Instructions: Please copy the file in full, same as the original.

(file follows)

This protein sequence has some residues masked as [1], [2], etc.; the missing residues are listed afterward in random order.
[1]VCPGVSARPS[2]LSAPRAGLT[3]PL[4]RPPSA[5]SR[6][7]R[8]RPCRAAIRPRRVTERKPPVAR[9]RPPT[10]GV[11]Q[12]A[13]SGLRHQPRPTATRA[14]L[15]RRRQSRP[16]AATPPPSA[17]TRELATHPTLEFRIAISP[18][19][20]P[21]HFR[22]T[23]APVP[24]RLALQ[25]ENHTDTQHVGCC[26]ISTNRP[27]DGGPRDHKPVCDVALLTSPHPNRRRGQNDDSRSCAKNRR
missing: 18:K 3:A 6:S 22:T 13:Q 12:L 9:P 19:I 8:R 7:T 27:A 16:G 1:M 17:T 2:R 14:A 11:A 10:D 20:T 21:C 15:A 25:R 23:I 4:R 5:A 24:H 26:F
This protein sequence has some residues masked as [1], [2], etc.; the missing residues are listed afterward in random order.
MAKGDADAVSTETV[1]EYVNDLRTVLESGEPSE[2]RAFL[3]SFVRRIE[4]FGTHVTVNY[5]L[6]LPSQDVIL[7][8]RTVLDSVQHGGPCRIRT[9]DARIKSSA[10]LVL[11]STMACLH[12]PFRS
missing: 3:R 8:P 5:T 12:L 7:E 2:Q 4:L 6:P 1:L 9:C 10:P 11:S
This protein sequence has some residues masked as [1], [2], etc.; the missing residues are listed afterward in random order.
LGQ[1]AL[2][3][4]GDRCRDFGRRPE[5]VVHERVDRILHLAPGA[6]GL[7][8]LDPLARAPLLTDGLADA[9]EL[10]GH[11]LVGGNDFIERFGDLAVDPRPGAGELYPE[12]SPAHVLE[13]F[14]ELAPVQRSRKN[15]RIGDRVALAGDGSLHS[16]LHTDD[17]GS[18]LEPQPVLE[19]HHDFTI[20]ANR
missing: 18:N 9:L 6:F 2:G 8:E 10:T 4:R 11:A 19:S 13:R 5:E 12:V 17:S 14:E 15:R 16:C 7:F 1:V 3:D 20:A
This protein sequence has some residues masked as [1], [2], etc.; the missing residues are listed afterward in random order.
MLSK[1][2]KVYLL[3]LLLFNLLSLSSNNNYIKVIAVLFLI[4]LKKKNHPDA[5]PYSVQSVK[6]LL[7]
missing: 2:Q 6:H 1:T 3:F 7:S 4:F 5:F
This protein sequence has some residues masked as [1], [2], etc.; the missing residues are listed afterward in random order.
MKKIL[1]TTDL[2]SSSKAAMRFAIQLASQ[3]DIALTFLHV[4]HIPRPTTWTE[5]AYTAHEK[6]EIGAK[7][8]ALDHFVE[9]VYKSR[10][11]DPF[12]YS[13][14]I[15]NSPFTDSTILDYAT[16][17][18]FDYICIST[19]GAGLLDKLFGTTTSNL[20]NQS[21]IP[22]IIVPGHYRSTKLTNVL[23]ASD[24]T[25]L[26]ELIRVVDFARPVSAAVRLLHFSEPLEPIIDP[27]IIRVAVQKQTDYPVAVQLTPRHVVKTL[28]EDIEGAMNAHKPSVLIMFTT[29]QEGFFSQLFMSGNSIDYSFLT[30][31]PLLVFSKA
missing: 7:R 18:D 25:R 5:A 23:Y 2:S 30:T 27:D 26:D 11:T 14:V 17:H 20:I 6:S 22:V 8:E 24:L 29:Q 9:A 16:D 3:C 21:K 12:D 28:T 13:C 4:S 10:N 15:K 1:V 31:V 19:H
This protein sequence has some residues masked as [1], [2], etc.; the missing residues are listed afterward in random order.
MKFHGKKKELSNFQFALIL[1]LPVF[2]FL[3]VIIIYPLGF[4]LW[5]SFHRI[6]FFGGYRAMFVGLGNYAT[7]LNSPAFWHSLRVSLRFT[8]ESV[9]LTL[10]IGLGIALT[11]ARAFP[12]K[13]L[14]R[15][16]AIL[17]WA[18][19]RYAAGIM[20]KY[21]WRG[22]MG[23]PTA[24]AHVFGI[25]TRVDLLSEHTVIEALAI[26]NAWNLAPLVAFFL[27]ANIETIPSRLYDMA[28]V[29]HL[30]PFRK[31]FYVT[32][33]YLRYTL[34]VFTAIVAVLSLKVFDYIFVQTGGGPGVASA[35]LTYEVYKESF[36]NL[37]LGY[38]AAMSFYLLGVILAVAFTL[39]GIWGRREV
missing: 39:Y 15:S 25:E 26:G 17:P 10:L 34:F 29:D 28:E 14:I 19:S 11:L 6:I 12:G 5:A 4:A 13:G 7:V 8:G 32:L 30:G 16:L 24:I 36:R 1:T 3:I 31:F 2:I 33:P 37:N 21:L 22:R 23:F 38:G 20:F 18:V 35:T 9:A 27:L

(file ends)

This protein sequence has some residues masked as [1], [2], etc.; the missing residues are listed afterward in random order.
[1]VCPGVSARPS[2]LSAPRAGLT[3]PL[4]RPPSA[5]SR[6][7]R[8]RPCRAAIRPRRVTERKPPVAR[9]RPPT[10]GV[11]Q[12]A[13]SGLRHQPRPTATRA[14]L[15]RRRQSRP[16]AATPPPSA[17]TRELATHPTLEFRIAISP[18][19][20]P[21]HFR[22]T[23]APVP[24]RLALQ[25]ENHTDTQHVGCC[26]ISTNRP[27]DGGPRDHKPVCDVALLTSPHPNRRRGQNDDSRSCAKNRR
missing: 18:K 3:A 6:S 22:T 13:Q 12:L 9:P 19:I 8:R 7:T 27:A 16:G 1:M 17:T 2:R 14:A 11:A 10:D 20:T 21:C 15:A 25:R 23:I 4:R 5:A 24:H 26:F
This protein sequence has some residues masked as [1], [2], etc.; the missing residues are listed afterward in random order.
MAKGDADAVSTETV[1]EYVNDLRTVLESGEPSE[2]RAFL[3]SFVRRIE[4]FGTHVTVNY[5]L[6]LPSQDVIL[7][8]RTVLDSVQHGGPCRIRT[9]DARIKSSA[10]LVL[11]STMACLH[12]PFRS
missing: 3:R 8:P 5:T 12:L 7:E 2:Q 4:L 6:P 1:L 9:C 10:P 11:S
This protein sequence has some residues masked as [1], [2], etc.; the missing residues are listed afterward in random order.
LGQ[1]AL[2][3][4]GDRCRDFGRRPE[5]VVHERVDRILHLAPGA[6]GL[7][8]LDPLARAPLLTDGLADA[9]EL[10]GH[11]LVGGNDFIERFGDLAVDPRPGAGELYPE[12]SPAHVLE[13]F[14]ELAPVQRSRKN[15]RIGDRVALAGDGSLHS[16]LHTDD[17]GS[18]LEPQPVLE[19]HHDFTI[20]ANR
missing: 18:N 9:L 6:F 2:G 8:E 10:T 4:R 11:A 19:S 13:R 5:E 12:V 17:S 14:E 15:R 16:C 7:F 1:V 3:D 20:A
This protein sequence has some residues masked as [1], [2], etc.; the missing residues are listed afterward in random order.
MLSK[1][2]KVYLL[3]LLLFNLLSLSSNNNYIKVIAVLFLI[4]LKKKNHPDA[5]PYSVQSVK[6]LL[7]
missing: 2:Q 6:H 1:T 3:F 7:S 4:F 5:F
This protein sequence has some residues masked as [1], [2], etc.; the missing residues are listed afterward in random order.
MKKIL[1]TTDL[2]SSSKAAMRFAIQLASQ[3]DIALTFLHV[4]HIPRPTTWTE[5]AYTAHEK[6]EIGAK[7][8]ALDHFVE[9]VYKSR[10][11]DPF[12]YS[13][14]I[15]NSPFTDSTILDYAT[16][17][18]FDYICIST[19]GAGLLDKLFGTTTSNL[20]NQS[21]IP[22]IIVPGHYRSTKLTNVL[23]ASD[24]T[25]L[26]ELIRVVDFARPVSAAVRLLHFSEPLEPIIDP[27]IIRVAVQKQTDYPVAVQLTPRHVVKTL[28]EDIEGAMNAHKPSVLIMFTT[29]QEGFFSQLFMSGNSIDYSFLT[30][31]PLLVFSKA
missing: 7:R 18:D 25:R 5:A 23:Y 2:S 30:T 27:D 26:D 11:T 14:V 17:H 20:I 6:S 22:V 8:E 24:L 29:Q 9:A 16:D 3:C 21:K 12:D 28:T 13:C 4:S 10:N 15:K 1:V 31:V 19:H
This protein sequence has some residues masked as [1], [2], etc.; the missing residues are listed afterward in random order.
MKFHGKKKELSNFQFALIL[1]LPVF[2]FL[3]VIIIYPLGF[4]LW[5]SFHRI[6]FFGGYRAMFVGLGNYAT[7]LNSPAFWHSLRVSLRFT[8]ESV[9]LTL[10]IGLGIALT[11]ARAFP[12]K[13]L[14]R[15][16]AIL[17]WA[18][19]RYAAGIM[20]KY[21]WRG[22]MG[23]PTA[24]AHVFGI[25]TRVDLLSEHTVIEALAI[26]NAWNLAPLVAFFL[27]ANIETIPSRLYDMA[28]V[29]HL[30]PFRK[31]FYVT[32][33]YLRYTL[34]VFTAIVAVLSLKVFDYIFVQTGGGPGVASA[35]LTYEVYKESF[36]NL[37]LGY[38]AAMSFYLLGVILAVAFTL[39]GIWGRREV
missing: 39:Y 15:S 25:E 26:G 17:P 10:L 34:F 29:D 28:E 14:I 19:S 11:L 6:I 12:G 5:A 4:A 13:G 7:V 8:G 32:L 30:G 16:L 24:I 36:R 1:T 3:I 31:F 2:I 33:P 37:N 21:L 22:R 23:F 38:G 20:F 18:V 35:T 9:A 27:L